Three years ago, Madison senior Amy Shan attended a People to People Leadership Summit in California. Part of the program there was creating a plan of action for a project she could do on her return to her community. Shan drew up a plan for recycling, and through some diligence on getting the logistics worked out, she set the plan in motion.
“Now I am proud to say that recycling has become routine at Madison High School,” she said.
She first approached the principal for support. Then she had to coordinate the program with the pickup service and meet with the custodial staff to ask them to work with her on the effort.
Even when the bins were put into place, however, there were stumbling blocks.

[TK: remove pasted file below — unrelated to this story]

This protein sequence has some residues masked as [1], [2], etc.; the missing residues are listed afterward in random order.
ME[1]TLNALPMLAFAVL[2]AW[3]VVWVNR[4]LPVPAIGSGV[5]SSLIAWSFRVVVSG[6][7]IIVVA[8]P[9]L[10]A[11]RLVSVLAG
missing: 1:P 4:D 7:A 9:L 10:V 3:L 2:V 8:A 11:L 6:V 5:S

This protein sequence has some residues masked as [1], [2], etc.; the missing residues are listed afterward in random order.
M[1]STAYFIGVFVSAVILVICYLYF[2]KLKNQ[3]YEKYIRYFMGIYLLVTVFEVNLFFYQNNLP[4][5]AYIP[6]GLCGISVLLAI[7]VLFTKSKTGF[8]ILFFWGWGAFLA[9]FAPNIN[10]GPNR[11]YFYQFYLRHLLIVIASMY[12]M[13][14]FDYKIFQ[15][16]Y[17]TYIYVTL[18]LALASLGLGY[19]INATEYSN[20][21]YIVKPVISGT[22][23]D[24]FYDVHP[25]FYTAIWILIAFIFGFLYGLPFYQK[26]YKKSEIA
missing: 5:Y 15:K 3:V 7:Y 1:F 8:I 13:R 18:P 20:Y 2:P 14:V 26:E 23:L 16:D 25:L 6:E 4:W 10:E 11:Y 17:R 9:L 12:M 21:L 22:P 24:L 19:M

“Students were not sure of what to recycle, and they had poor recycling habits,” she said. “Instead of getting discouraged, I produced a recycling video to put on the school web page and enlisted school organizations to create educational posters.”
Shan was honored for her work by being named a distinguished finalist of the national Prudential Spirit of Community Awards. She also received commendation from the South Dakota Senate.
“I would encourage any person who sees the need for a recycling program to implement one,” Shan said. “Earth is the only planet we can live on, and we also have to share it with other plants and animals, so we should take responsibility to conserve the planet for future generations.”